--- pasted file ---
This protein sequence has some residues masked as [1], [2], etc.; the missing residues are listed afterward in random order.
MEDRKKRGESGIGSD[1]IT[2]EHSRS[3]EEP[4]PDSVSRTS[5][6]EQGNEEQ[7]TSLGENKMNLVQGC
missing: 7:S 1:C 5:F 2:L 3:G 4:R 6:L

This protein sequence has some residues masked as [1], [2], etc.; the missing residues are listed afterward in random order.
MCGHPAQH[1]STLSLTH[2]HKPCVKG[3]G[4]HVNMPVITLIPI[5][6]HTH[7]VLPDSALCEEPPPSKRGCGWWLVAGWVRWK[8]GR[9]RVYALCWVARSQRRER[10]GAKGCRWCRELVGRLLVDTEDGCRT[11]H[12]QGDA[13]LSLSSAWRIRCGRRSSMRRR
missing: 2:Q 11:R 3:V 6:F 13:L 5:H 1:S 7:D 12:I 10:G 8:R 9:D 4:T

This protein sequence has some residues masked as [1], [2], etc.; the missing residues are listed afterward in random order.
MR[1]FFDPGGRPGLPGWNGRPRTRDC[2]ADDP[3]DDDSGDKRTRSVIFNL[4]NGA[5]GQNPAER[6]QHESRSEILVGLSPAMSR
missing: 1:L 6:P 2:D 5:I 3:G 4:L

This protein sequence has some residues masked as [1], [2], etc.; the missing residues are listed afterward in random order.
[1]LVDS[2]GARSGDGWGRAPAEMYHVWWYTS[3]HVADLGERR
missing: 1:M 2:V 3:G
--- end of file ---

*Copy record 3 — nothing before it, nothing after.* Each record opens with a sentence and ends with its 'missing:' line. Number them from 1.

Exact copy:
This protein sequence has some residues masked as [1], [2], etc.; the missing residues are listed afterward in random order.
MR[1]FFDPGGRPGLPGWNGRPRTRDC[2]ADDP[3]DDDSGDKRTRSVIFNL[4]NGA[5]GQNPAER[6]QHESRSEILVGLSPAMSR
missing: 1:L 6:P 2:D 5:I 3:G 4:L